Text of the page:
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  • Carlaw Brothers Stone Yard

    Hi there, everyone.

    This will be a build thread of a scratch build project which I plan to simulcast on my blog and here.

    This is my first scratch build effort and I plan to show the good, bad, and ugly. I know I sometimes learn the most from my mistakes, and maybe I can convey a few nuggets of hard won wisdom along the way.

    This is part of a larger project. I'm in the middle of building my first module for the Sacramento Modular Railroaders. The module is based pretty closely on the area around 10th and R Streets in Sacramento in the 1950s.

    This first building I'm working on for the module is the polishing and blacksmith shops for the Carlaw Brothers Stone Yard. The business was at the corner of 10th and R Streets for a very long time - from the late 1890s to the mid 1960s - and had a variety of visually interesting buildings.

    So... lets get started. Let's hope I can figure out these "How to Post a Photo" tutorials :-)
    Tom Campbell

    Modeling the SP & the WP down "R Street" in 1950 in Sacramento CA.

    http://r-streetlayout.blogspot.com/

  • #2
    So this is my first scratch build project. For it, I'm using a technique I first saw in a clinic by Jack Burgess, and he has since published it a couple of times in the hobby press. Basically you start with a CAD drawing with an imported prototype photo used as a reference. (Jack uses Photoshop I'm using Sketch Up since it's free and its designed for this sort of thing.) You print out the walls in your modeling scale, use a spray on adhesive to stick the drawing on to your wall material, and just cut on the lines. I'm oversimplifying, but that is the essence of it. Jack goes so far as to subtract the thickness of the plastic sheet he uses from one set of walls to keep the prototype dimensions accurate. I didn't do that this time, but it would be easy enough to do.

    I started with my Google Sketch Up model of the Carlaw Brothers Polishing/Blacksmith shop building to make cutting templates. The model is based on a much clearer version of this picturehttp://sacramento.pastperfect-online...9850244972.JPG from the Center for Sacramento archives. I altered my Sketch Up model to have cutting guides for window and door castings.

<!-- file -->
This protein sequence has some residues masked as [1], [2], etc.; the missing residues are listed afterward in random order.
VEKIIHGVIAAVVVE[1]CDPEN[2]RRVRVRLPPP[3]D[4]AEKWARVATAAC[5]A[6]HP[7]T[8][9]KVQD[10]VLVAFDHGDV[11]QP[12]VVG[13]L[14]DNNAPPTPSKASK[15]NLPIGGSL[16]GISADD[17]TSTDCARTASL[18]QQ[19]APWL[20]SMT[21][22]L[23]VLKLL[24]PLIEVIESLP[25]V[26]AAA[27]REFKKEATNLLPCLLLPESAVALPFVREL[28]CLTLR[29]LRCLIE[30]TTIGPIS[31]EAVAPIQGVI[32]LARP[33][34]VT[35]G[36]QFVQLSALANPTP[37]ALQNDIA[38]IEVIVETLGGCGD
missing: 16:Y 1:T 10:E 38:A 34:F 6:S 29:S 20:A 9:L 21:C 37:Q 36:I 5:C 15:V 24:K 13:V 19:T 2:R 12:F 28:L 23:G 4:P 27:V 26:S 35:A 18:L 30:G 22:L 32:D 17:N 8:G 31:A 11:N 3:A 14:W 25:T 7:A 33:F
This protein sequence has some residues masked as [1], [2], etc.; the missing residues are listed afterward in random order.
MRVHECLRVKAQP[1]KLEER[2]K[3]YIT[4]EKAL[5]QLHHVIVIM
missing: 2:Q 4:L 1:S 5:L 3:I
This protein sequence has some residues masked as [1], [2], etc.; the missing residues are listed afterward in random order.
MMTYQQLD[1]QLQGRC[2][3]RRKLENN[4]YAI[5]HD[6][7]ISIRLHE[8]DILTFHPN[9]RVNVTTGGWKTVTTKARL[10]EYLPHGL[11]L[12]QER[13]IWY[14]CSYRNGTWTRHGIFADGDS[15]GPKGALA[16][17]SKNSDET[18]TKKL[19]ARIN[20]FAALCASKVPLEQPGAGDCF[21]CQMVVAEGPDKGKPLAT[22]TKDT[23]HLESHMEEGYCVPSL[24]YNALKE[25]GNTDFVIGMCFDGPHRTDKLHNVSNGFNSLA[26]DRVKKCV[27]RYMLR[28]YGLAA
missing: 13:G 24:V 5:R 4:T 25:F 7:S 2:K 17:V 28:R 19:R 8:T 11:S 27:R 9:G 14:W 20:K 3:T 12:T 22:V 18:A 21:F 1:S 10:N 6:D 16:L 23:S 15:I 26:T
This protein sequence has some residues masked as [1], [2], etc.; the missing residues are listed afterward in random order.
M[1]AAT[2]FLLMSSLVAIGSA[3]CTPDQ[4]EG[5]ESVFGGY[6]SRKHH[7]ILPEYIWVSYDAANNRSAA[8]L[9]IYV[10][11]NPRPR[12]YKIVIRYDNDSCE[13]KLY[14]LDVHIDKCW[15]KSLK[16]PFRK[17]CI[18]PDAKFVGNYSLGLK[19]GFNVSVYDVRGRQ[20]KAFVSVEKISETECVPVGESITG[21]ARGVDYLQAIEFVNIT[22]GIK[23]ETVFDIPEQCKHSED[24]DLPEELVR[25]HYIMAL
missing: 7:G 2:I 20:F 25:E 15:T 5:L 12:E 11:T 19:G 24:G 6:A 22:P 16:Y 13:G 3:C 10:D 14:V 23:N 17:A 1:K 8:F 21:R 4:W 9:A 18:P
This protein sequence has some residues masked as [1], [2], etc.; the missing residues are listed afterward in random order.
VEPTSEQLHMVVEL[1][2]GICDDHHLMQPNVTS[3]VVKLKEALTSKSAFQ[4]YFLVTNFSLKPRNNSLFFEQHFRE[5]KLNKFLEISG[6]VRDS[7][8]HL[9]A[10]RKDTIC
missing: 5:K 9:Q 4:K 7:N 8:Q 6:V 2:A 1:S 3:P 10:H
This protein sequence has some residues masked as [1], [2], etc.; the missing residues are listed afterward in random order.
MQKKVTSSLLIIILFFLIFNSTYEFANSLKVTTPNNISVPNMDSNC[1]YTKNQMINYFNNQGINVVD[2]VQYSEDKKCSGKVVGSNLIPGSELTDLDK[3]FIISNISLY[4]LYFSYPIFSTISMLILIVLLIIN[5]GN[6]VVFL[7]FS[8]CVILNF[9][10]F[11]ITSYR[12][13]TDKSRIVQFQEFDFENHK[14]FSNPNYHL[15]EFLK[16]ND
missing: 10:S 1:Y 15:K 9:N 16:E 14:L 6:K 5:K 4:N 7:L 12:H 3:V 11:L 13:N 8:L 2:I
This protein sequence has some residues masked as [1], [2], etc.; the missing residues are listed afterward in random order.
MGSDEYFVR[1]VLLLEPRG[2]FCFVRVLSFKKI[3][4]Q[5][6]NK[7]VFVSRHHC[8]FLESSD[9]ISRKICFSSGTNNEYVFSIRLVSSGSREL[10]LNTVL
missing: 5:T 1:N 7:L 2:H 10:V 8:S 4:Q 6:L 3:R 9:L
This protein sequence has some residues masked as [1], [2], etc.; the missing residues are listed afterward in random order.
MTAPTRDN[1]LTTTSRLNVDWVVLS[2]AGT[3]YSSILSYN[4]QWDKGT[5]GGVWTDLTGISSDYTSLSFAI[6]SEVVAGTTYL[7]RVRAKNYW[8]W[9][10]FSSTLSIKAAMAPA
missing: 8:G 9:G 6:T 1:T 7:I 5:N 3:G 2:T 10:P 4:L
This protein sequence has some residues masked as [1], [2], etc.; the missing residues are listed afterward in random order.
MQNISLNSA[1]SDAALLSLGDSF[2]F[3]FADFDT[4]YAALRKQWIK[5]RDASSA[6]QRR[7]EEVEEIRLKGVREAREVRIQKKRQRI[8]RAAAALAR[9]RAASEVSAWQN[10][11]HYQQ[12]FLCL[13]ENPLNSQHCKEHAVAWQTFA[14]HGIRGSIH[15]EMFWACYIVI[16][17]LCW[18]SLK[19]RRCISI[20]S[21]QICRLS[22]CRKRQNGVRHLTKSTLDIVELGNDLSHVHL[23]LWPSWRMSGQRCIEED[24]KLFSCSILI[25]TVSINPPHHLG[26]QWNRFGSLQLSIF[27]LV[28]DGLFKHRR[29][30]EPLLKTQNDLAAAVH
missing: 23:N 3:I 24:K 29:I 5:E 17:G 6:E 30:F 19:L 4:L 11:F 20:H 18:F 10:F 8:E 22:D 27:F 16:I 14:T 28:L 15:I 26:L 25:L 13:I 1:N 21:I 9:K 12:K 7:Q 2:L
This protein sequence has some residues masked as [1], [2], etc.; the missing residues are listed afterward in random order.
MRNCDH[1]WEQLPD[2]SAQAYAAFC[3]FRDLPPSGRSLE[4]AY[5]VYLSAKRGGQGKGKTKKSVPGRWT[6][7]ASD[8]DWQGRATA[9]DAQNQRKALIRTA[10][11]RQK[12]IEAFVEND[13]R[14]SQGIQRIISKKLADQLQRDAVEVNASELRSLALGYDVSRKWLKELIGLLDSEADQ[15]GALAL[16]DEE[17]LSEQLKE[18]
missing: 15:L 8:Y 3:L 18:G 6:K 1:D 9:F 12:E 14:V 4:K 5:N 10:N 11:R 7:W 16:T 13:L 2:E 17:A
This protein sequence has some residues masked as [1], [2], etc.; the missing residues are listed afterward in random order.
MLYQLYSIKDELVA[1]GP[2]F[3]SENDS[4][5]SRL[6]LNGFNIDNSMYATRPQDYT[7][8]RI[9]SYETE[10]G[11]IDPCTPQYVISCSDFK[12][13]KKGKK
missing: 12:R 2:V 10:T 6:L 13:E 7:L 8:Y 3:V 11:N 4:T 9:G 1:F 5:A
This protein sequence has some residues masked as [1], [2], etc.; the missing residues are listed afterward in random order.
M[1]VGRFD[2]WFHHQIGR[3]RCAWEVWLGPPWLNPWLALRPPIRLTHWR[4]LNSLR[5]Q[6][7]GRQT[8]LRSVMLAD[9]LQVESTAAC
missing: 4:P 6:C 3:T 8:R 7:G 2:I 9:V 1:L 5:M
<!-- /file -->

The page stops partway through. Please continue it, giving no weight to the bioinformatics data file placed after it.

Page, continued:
On two of the walls I have good photo evidence of window size and placement. On the other two walls however, I have zilch. As a guy who leans heavily on the prototype for inspiration, imagineering window and door placement feels dangerous. I figure as soon as I finish this model, historic photos of the mystery walls will suddenly appear, which wouldn't be such a bad thing.

    Here is a picture of me trying to figure out which workshop door I should choose on one of the walls - this is where having a cardstock mockup is a help.




    I then used my digital caliper to figure out the hole needed to accept the various castings. I measured in millimeters then divided that number by 3.5 to get the size in HO scale digital feet. Since my Sketch Up model was drawn with full scale dimensions I just used the rectangle tool and entered the dimensions in digital feet. I printed the walls out in HO scale, cut out them out and used a spray on temporary adhesive to stick on a piece of Evergreen sheet styrene. I feel compelled to mention that it's important to have good ventilation and to wear a decent respirator when working with spray adhesives. I used V-Groove 100" Spacing, .040" thick sheet styrene which appears to be a perfect match for the clapboard siding on the original building.